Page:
Aston Martin and Ford have enjoyed a number of ties over the years, as FoMoCo bought a 75 percent stake in the British automaker back in 1987 and later fully acquired it. Ford ended its controlling stake in Aston back in 2007, but the latter even once famously benchmarked the Ford Thunderbird while it was developing the V8 Vantage. Now, Aston Martin is reportedly eyeing Ford’s transformation officer for South America and India – Steven Armstrong – as its next CEO, according to Bloomberg.
Armstrong has spent over 30 years at The Blue Oval, holding positions as chairman, vice president and CEO of Ford of Europe, president, Ford South America, and, before that, Ford Brazil, and in the United States, Sweden, and Germany. In his most recent role, Armstrong played a role in the evaluation of capital allocations to India and restructuring Ford’s South America business.
According to Bloomberg, Aston’s chairman, Lawrence Stroll, reached out to Armstrong to gauge his interest in becoming the automaker’s next CEO twice last month, but the longtime Ford senior executive has not decided if he will accept the position yet. Stroll hired Aston Martin’s current CEO, Tobias Moers, in early 2020 after he served as the head of Mercedes-Benz’s AMG performance division.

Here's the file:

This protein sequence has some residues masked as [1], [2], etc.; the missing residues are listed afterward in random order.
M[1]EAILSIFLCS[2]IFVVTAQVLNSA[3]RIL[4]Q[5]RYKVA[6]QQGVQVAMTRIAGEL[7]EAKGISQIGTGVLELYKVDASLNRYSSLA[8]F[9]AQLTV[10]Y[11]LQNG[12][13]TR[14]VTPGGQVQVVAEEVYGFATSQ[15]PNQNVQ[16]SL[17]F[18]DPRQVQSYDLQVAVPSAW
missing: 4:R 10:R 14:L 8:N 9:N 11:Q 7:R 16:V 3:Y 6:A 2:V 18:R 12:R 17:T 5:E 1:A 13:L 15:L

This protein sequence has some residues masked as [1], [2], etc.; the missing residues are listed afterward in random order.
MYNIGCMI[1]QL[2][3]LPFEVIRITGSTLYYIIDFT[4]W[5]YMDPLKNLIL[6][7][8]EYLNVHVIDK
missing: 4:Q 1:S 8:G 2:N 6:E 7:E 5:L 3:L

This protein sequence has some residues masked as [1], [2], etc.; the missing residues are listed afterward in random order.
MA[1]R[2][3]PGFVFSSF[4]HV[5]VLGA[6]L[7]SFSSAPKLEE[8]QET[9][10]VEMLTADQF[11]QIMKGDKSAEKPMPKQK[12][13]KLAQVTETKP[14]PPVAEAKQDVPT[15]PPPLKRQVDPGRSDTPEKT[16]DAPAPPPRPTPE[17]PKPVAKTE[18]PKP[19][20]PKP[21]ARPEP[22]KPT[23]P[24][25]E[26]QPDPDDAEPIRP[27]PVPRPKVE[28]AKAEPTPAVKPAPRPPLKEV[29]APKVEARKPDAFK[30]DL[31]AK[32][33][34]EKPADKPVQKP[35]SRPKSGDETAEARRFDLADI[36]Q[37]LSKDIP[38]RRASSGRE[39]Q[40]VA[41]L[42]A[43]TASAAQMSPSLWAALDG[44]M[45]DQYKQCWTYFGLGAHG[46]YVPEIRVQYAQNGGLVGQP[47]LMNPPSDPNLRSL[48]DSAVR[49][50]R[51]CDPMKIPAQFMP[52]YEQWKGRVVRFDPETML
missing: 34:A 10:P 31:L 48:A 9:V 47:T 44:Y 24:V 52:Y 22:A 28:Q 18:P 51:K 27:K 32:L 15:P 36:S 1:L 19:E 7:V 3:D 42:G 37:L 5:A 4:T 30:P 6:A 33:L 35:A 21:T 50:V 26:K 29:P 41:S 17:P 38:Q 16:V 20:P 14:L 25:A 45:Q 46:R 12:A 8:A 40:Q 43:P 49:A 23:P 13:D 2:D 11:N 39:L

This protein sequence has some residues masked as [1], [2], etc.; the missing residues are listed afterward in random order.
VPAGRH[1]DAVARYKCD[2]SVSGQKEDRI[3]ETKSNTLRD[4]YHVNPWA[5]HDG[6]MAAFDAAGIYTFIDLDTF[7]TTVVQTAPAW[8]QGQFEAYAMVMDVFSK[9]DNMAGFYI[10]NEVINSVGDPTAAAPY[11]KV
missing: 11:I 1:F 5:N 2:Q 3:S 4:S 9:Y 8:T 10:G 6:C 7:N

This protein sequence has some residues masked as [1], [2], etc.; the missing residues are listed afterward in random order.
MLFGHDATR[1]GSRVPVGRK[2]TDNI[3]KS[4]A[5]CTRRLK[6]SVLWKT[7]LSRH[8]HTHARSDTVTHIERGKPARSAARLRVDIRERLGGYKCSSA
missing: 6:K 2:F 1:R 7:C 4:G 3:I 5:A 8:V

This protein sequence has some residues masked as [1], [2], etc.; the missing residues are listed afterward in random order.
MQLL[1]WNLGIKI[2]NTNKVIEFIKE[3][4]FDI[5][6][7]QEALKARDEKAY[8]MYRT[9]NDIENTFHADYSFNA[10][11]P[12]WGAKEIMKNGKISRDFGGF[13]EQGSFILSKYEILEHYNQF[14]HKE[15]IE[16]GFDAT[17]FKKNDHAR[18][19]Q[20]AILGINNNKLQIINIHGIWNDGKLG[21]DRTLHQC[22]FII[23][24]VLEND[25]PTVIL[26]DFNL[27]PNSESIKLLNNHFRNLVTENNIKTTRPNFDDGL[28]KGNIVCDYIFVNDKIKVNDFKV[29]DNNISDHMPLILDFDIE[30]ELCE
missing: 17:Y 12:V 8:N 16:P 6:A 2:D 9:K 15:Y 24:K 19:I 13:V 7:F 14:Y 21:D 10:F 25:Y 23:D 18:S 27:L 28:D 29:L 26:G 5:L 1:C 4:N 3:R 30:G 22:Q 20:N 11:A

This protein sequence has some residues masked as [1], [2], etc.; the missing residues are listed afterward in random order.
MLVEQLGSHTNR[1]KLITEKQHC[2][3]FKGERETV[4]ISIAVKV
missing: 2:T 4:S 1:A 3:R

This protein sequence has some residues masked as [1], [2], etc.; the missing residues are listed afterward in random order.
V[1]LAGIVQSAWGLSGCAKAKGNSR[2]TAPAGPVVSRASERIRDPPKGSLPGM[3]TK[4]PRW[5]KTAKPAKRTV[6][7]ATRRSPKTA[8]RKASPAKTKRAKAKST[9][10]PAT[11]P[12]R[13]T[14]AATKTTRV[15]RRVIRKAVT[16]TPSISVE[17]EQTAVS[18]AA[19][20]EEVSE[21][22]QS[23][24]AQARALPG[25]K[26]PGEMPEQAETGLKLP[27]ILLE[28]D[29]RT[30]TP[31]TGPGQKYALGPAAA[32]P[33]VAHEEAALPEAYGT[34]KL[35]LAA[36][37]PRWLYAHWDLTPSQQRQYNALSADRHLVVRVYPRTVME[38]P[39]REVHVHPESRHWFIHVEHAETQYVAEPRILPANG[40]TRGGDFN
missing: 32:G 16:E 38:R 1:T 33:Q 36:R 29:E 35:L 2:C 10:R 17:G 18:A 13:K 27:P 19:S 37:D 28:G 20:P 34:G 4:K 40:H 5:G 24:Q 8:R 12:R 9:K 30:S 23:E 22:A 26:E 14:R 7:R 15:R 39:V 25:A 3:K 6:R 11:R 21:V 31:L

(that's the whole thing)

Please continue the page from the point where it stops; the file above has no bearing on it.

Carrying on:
Stroll recently denied that he’s looking to replace Moers, saying that a report suggesting this is “categorically not true” and saying that he was “absolutely not engaged whatsoever in looking to replace Tobias.” When asked to comment on this latest report, Stroll and an Aston Martin spokesperson declined, and Armstrong was not able to be reached for comment.
Aston has recently struggled to deliver its latest supercar – the Valkyrie – and fell around $20 million short of its expected fourth-quarter earnings. Meanwhile, last year, Ford tasked Armstrong with leading its efforts to serve customers in South America with connected and electrified SUVs, pickups, and commercial vehicles sourced from Argentina, Uruguay, and other markets.